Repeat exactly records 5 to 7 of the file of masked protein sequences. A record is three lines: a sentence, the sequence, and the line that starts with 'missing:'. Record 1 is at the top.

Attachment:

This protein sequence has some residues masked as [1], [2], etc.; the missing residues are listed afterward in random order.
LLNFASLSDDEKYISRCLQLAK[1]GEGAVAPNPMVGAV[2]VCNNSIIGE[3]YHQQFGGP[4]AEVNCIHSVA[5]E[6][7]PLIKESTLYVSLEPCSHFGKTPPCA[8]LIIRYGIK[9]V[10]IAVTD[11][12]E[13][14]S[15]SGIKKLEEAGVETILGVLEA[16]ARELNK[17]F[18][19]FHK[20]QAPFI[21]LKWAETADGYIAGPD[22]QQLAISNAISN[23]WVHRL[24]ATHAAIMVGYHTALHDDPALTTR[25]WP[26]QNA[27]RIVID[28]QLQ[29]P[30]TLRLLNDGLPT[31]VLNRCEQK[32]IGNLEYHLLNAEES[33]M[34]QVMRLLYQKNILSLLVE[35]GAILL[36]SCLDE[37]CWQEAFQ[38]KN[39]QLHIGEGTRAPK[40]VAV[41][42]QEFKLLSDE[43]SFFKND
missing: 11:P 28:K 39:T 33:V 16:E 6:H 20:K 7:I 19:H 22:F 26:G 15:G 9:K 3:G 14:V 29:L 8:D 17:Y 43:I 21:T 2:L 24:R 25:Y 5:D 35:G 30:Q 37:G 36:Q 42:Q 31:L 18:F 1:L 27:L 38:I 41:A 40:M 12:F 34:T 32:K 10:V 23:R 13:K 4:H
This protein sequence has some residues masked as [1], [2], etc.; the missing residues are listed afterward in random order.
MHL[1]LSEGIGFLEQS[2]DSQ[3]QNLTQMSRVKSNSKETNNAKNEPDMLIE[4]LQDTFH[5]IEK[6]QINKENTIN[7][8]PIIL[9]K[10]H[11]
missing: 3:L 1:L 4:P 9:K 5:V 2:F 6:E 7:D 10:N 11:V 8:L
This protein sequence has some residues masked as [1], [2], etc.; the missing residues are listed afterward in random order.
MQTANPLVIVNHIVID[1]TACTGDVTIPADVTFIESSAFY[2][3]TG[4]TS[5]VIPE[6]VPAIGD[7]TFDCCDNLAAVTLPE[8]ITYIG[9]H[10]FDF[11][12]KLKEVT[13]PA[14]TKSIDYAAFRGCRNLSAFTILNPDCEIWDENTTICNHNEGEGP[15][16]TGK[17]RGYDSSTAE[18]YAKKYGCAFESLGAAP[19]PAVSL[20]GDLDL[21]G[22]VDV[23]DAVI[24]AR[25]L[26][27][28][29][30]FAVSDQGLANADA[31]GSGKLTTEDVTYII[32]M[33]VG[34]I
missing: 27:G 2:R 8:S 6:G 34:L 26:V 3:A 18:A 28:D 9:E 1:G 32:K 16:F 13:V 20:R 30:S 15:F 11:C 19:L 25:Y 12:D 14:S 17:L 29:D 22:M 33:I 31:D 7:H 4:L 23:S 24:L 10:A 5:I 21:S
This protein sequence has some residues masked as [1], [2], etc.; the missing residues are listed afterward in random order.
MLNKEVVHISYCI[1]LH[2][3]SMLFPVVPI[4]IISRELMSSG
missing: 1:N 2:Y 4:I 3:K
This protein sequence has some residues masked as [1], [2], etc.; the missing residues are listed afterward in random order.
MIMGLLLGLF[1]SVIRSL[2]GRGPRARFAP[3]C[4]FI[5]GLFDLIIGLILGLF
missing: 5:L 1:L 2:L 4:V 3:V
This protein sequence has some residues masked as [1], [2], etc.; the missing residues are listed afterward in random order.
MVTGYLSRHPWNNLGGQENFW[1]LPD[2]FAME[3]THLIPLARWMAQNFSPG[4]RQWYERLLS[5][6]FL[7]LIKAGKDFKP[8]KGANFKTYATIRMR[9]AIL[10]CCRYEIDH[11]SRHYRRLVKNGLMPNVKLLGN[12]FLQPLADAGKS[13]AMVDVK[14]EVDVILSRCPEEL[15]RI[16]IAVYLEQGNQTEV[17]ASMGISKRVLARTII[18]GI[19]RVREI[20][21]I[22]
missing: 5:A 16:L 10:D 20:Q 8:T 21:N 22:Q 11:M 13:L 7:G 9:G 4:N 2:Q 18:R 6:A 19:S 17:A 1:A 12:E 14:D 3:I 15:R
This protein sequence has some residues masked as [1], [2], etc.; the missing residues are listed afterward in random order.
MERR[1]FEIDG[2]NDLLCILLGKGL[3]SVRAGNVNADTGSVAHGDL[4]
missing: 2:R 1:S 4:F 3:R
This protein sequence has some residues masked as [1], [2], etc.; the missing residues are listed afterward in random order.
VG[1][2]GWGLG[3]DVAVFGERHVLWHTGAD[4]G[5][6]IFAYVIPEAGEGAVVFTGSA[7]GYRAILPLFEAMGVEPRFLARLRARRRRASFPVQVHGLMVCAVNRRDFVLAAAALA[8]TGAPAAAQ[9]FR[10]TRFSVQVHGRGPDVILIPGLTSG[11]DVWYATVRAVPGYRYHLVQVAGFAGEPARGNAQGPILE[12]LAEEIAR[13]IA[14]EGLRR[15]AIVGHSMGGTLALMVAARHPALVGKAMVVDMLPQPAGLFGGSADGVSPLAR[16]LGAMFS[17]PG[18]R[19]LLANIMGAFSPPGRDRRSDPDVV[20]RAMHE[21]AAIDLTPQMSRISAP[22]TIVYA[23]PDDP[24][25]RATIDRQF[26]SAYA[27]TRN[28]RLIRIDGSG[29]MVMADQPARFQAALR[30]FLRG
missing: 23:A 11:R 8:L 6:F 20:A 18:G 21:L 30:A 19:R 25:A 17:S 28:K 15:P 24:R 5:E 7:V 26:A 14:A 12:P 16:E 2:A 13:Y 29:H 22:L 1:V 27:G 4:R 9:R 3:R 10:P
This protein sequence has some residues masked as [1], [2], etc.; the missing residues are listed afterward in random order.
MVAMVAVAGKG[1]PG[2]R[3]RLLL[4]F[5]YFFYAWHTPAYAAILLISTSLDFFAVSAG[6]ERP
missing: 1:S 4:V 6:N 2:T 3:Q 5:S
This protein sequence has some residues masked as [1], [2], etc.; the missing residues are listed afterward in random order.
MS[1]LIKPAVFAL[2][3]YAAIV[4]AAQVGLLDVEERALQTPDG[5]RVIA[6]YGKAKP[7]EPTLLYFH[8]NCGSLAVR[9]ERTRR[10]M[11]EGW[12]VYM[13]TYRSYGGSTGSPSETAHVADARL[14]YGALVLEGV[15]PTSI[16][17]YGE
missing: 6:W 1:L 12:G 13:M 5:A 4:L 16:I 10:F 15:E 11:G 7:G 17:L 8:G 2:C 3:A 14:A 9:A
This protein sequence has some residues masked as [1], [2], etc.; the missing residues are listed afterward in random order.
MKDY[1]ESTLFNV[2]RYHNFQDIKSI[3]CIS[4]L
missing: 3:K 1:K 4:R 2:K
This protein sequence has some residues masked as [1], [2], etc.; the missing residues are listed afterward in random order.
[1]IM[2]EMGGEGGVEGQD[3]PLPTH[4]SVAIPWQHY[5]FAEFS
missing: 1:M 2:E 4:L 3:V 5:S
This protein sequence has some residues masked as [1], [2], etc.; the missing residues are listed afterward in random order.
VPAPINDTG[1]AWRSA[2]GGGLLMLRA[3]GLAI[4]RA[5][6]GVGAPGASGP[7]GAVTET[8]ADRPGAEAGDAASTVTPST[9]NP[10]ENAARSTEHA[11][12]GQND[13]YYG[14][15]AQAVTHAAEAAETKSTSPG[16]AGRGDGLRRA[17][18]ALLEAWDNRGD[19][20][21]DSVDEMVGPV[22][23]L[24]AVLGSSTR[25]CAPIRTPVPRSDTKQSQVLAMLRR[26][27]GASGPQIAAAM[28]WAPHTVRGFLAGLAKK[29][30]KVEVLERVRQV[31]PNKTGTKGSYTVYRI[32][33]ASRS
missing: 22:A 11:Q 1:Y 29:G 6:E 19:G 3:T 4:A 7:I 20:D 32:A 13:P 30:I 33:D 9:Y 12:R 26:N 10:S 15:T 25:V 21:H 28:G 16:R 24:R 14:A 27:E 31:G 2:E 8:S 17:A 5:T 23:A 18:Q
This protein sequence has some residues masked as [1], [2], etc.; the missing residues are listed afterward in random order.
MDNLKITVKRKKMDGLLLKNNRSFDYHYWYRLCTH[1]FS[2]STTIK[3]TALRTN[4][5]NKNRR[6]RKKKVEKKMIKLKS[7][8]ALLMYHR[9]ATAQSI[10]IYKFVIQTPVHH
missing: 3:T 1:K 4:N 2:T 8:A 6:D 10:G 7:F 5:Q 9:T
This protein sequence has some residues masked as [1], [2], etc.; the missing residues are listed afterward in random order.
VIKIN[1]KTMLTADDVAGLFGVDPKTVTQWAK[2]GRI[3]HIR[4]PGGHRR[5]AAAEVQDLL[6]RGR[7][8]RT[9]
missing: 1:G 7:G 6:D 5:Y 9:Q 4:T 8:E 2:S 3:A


This protein sequence has some residues masked as [1], [2], etc.; the missing residues are listed afterward in random order.
MIMGLLLGLF[1]SVIRSL[2]GRGPRARFAP[3]C[4]FI[5]GLFDLIIGLILGLF
missing: 5:L 1:L 2:L 4:V 3:V
This protein sequence has some residues masked as [1], [2], etc.; the missing residues are listed afterward in random order.
MVTGYLSRHPWNNLGGQENFW[1]LPD[2]FAME[3]THLIPLARWMAQNFSPG[4]RQWYERLLS[5][6]FL[7]LIKAGKDFKP[8]KGANFKTYATIRMR[9]AIL[10]CCRYEIDH[11]SRHYRRLVKNGLMPNVKLLGN[12]FLQPLADAGKS[13]AMVDVK[14]EVDVILSRCPEEL[15]RI[16]IAVYLEQGNQTEV[17]ASMGISKRVLARTII[18]GI[19]RVREI[20][21]I[22]
missing: 5:A 16:L 10:D 20:Q 8:T 21:N 22:Q 11:M 13:L 7:G 9:G 4:N 2:Q 18:R 6:A 19:S 17:A 1:A 12:E 14:D 3:I 15:R
This protein sequence has some residues masked as [1], [2], etc.; the missing residues are listed afterward in random order.
MERR[1]FEIDG[2]NDLLCILLGKGL[3]SVRAGNVNADTGSVAHGDL[4]
missing: 2:R 1:S 4:F 3:R